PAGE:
Dozens of firefighters were conducting mop-up operations on January 5 after two massive wildfires blazed for more than 15 hours through thousands of acres in Blackfeet Nation territory, destroying homes and scorching agricultural land on one of the less prosperous reservations in the country.
There were no deaths or injuries, Wayne Smith, the Blackfeet Nation’s director of communications, said. By midday Thursday, Blackfeet firefighters joined by emergency personnel from the area surrounding Browning had contained more than 85 percent of the fire. It took massive numbers of people and resources to quell the blaze in less than 24 hours. “There were close to 85 emergency personnel on the fire, as well as 25 engines, 15 water tanks and a number of other kinds of heavy equipment, including graders,” Smith said. “The fire was spreading really quickly. We had 30-40 mph winds with 60 mph gusts and some places reported higher than 60–70 mph gusts.”
Early reports said that up to seven fires had erupted outside of the city of Browning. The Blackfeet Nation opened its main Tribal Business Office Wednesday night for those in need of emergency shelter, Smith said. KRTV News reported that Shannon Augare, a Montana State Senator from Browning, posted on his Twitter account Wednesday night that “several families, including mine have evacuated from our homes in Blackfeet Country. An estimated 5 massive fires are in progress. Local police, fire and EMS crews are everywhere. Responding where they are able to. Please keep these individuals in your prayers.” Augare told people that the situation was “very scary” and advised them to stay indoors unless they were directly threatened.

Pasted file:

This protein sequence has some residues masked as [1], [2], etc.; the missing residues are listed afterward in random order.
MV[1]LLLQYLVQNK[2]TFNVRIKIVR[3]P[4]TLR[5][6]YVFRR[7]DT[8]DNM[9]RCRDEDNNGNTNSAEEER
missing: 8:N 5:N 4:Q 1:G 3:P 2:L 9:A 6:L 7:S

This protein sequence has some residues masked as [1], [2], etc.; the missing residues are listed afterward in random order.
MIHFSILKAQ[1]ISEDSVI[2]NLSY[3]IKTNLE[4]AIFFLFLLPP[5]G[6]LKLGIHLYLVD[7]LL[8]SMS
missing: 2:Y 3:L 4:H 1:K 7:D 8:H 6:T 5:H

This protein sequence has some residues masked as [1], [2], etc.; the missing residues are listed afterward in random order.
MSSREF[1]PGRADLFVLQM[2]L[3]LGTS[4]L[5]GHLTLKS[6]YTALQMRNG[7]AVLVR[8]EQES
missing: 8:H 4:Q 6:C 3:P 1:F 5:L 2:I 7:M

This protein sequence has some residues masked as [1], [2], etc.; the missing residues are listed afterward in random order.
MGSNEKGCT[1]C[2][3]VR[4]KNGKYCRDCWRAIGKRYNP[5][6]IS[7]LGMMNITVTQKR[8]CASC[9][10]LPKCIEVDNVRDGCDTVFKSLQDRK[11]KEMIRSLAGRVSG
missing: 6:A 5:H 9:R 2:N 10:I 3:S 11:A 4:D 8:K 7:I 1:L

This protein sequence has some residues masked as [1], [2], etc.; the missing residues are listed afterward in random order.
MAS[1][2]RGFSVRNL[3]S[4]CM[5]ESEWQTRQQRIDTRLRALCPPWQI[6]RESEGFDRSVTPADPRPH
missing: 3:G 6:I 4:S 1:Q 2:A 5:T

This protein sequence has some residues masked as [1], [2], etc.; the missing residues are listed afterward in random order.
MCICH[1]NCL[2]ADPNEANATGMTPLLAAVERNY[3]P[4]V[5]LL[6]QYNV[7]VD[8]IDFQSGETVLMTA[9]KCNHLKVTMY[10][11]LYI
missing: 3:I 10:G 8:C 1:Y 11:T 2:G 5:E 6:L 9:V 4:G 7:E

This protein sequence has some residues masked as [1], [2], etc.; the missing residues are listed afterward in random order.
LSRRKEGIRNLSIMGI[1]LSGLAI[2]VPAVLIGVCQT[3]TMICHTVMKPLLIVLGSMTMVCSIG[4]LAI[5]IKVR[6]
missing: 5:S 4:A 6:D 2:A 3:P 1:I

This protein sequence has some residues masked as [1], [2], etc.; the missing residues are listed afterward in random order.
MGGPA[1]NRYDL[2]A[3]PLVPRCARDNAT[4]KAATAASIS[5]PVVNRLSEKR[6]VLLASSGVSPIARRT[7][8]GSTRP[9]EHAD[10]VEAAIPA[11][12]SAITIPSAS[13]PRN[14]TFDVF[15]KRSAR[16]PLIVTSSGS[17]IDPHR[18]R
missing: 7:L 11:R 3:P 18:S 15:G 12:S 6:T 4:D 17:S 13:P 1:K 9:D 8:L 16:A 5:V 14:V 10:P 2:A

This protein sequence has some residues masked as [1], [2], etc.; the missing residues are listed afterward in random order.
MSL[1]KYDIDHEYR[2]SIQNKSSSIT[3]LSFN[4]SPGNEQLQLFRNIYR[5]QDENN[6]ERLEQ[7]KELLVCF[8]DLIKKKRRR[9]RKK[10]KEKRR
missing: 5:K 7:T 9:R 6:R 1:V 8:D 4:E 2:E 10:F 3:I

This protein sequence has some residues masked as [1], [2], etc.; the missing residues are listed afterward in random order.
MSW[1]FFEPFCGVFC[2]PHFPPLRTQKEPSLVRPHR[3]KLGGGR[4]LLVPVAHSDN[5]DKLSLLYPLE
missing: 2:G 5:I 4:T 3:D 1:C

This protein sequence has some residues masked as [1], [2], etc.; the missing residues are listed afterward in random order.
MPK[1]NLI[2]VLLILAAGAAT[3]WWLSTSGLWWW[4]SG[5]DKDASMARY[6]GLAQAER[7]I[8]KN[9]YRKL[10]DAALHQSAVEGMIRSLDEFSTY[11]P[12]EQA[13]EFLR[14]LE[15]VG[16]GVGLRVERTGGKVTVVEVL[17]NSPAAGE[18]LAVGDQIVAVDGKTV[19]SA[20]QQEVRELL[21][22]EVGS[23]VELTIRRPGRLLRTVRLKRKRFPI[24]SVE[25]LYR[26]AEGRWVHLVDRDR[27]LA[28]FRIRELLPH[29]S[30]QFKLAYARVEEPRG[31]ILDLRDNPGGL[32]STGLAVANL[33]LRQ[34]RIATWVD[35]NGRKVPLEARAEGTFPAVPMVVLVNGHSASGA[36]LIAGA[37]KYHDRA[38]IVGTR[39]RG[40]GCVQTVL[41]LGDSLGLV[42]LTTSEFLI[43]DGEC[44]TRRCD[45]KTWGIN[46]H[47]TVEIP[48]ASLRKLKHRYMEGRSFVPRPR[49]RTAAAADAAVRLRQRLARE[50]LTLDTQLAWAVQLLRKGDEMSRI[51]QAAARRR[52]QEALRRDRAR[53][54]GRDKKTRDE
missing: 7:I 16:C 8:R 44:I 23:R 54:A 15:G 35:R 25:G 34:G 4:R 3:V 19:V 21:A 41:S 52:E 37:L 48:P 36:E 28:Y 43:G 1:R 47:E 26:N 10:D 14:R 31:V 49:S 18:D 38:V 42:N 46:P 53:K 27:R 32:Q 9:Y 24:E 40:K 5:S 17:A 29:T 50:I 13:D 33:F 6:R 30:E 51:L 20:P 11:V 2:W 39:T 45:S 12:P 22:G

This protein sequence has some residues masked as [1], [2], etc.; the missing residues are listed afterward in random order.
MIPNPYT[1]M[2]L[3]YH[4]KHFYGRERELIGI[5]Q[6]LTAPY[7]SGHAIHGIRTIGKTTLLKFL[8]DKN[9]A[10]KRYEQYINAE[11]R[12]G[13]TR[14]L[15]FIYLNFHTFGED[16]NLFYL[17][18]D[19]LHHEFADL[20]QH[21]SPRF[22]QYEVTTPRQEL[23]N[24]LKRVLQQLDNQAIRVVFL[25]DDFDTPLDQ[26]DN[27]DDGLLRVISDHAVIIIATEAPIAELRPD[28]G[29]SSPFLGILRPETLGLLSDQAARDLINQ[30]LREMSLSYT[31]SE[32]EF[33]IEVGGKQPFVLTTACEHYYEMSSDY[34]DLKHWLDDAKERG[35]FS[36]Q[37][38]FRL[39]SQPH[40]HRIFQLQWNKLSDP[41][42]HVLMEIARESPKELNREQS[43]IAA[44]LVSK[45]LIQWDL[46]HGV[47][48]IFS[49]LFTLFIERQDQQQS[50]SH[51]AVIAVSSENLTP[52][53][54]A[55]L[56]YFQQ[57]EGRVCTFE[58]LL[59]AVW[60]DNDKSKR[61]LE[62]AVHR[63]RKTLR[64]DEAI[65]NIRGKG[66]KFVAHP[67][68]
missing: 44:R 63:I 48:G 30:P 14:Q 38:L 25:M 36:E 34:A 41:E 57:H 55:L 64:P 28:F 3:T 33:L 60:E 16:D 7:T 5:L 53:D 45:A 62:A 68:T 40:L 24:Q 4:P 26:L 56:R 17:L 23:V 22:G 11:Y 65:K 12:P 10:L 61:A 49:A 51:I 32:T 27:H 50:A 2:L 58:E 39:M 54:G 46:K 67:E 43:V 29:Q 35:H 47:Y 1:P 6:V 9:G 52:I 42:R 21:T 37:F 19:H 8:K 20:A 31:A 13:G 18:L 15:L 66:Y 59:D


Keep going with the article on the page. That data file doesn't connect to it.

Emergency personnel ended up battling two massive blazes dubbed the Boy Fire and the Y Fire, which erupted around 5 p.m. on Wednesday, January 4. The Boy Fire north of Browning burned through approximately 12,000 acres and the Y Fire south of the city destroyed around 6,000 acres, including homes, barns and other structures, Smith said.
Around 200 people were evacuated from the Indian Boarding School, including the students and residents from around a dozen nearby homes, Smith said. The students were evacuated within 20 minutes after the fire was reported, and brought to the Blackfeet Tribal Administration office. Parents were notified to pick up their children there, said Smith.
Already an economically depressed area – tribal members received a $75 Christmas per capita payment – tribal council members met throughout the day on Thursday to plan for dealing with the disaster. “Right now the tribal council is meeting with BIA officials and the Emergency Disaster Coordinator to assess all the damage that was done by the fires,” said Mike Kittson, Blackfeet citizen and tribal council liaison. Kittson said he had seen the fire Wednesday night from his home, which is some 20 miles away from the fire. “We thought the worst,” he said. The air was dry and winds were gusting up to 70 mph, Kittson said. “We started off having a good spring but by the end of summer we were really dry. For northwest Montana we should have had a decent amount of snow by now, but we’re still struggling to see some snow.”
The Great Falls Tribune reported that the fire was caused by a downed Glacier Electric Cooperative line. Virginia Harman, manager of communications for GEC told the Tribune that the line broke at an insulator and sparked the fire at the point where the line hit the ground. She said the line was downed due to high winds and possibly debris. No poles or other GEC structures came down at the site.
Smith said that an investigation is ongoing about how many homes and other structures were destroyed and how many families have been left homeless. The Blackfeet Nation has set up a donation fund for the immediate future to help people most affected by the fire. Donations can be sent to Fire Relief and addressed to the Blackfeet Nation Tribal Headquarters, P.O. Box 850, Browning, Montana, 59417.